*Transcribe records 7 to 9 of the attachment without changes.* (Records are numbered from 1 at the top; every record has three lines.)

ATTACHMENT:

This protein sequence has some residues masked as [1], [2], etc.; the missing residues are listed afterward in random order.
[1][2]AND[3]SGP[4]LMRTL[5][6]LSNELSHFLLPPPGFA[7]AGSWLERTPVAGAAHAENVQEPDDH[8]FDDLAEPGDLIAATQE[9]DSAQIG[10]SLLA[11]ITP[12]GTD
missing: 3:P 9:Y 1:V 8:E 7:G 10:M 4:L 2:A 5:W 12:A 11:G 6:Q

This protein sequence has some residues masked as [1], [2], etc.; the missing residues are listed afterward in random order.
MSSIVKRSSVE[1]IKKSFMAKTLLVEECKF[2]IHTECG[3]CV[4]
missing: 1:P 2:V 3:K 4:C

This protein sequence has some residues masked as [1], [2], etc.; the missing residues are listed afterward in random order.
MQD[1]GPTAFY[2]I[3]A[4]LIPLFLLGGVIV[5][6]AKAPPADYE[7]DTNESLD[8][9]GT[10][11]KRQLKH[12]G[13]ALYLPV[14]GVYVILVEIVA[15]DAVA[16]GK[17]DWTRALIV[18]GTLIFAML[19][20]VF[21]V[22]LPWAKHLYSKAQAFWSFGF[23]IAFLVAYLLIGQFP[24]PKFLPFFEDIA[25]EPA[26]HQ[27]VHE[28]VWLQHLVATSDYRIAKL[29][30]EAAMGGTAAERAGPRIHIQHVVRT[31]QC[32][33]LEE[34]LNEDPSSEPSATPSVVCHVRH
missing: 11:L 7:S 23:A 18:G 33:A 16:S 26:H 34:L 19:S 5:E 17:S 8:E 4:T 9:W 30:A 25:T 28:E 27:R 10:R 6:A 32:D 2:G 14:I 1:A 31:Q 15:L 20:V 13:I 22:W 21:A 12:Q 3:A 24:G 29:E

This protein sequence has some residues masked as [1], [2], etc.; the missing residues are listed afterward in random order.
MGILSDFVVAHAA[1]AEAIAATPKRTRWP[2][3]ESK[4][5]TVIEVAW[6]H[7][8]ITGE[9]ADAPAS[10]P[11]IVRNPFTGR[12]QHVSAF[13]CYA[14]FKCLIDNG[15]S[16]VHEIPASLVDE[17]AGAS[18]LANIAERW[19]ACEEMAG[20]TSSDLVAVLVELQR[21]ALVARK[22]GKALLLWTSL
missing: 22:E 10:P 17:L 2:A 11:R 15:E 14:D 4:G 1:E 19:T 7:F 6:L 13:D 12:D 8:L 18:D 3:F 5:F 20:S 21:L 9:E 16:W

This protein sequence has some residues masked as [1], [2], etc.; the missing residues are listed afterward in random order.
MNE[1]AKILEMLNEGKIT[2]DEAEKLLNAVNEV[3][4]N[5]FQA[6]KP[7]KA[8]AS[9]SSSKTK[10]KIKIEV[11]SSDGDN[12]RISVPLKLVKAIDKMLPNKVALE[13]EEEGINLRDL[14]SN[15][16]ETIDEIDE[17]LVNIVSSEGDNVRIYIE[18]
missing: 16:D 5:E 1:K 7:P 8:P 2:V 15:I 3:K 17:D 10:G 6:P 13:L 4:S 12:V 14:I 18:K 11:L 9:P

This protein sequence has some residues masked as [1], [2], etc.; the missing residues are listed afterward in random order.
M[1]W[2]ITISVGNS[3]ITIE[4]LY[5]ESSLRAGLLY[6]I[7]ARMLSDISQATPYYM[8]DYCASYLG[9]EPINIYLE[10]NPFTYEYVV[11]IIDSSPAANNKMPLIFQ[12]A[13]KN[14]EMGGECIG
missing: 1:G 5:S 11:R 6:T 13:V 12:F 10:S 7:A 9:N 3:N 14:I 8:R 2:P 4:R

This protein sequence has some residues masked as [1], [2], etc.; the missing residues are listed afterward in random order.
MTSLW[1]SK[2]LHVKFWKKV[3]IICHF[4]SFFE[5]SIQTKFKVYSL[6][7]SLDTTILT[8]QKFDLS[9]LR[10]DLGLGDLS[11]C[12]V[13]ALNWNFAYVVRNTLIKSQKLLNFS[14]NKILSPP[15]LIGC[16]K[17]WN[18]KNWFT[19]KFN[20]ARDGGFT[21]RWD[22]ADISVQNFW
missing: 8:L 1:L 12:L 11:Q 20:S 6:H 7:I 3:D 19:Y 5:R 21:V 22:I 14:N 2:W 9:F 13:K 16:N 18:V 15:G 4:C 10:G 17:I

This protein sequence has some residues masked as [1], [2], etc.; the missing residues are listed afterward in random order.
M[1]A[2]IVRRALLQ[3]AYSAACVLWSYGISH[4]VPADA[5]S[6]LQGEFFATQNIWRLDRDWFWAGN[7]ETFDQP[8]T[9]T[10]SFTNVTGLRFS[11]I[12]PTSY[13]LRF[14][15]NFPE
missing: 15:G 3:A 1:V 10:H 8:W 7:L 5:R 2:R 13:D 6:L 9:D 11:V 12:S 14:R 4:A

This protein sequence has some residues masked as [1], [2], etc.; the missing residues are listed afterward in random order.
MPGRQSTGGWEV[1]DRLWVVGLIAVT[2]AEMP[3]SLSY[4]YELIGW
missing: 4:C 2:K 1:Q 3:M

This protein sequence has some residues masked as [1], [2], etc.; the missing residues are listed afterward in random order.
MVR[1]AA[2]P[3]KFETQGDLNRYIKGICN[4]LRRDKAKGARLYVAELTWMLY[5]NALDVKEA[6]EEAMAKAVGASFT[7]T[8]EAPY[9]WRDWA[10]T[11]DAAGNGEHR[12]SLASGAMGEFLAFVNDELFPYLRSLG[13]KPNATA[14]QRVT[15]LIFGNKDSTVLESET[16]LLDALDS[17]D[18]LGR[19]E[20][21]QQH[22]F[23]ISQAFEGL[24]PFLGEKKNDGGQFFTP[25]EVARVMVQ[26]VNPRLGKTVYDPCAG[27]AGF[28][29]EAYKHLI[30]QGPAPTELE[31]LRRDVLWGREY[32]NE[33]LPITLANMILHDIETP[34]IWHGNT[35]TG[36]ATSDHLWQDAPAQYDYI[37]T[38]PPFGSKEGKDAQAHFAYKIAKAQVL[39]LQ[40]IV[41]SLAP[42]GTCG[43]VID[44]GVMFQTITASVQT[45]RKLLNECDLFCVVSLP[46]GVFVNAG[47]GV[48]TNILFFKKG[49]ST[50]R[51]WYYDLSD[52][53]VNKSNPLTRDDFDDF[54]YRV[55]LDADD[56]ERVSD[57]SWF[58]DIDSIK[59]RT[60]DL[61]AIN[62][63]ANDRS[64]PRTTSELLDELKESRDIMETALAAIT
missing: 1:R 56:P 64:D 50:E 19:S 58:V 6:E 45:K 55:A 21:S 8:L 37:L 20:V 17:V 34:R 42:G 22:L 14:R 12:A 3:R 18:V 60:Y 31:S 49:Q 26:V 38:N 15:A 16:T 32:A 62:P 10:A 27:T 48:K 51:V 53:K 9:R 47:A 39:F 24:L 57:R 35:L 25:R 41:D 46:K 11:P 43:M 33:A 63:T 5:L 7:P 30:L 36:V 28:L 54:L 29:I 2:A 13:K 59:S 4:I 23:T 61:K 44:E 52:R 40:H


This protein sequence has some residues masked as [1], [2], etc.; the missing residues are listed afterward in random order.
MTSLW[1]SK[2]LHVKFWKKV[3]IICHF[4]SFFE[5]SIQTKFKVYSL[6][7]SLDTTILT[8]QKFDLS[9]LR[10]DLGLGDLS[11]C[12]V[13]ALNWNFAYVVRNTLIKSQKLLNFS[14]NKILSPP[15]LIGC[16]K[17]WN[18]KNWFT[19]KFN[20]ARDGGFT[21]RWD[22]ADISVQNFW
missing: 8:L 1:L 12:L 11:Q 20:S 6:H 7:I 3:D 19:Y 5:R 21:V 22:I 14:N 2:W 9:F 13:K 16:N 18:V 15:G 4:C 10:G 17:I

This protein sequence has some residues masked as [1], [2], etc.; the missing residues are listed afterward in random order.
M[1]A[2]IVRRALLQ[3]AYSAACVLWSYGISH[4]VPADA[5]S[6]LQGEFFATQNIWRLDRDWFWAGN[7]ETFDQP[8]T[9]T[10]SFTNVTGLRFS[11]I[12]PTSY[13]LRF[14][15]NFPE
missing: 15:G 3:A 1:V 10:H 8:W 7:L 5:R 2:R 13:D 6:L 9:D 11:V 12:S 14:R 4:A

This protein sequence has some residues masked as [1], [2], etc.; the missing residues are listed afterward in random order.
MPGRQSTGGWEV[1]DRLWVVGLIAVT[2]AEMP[3]SLSY[4]YELIGW
missing: 4:C 2:K 1:Q 3:M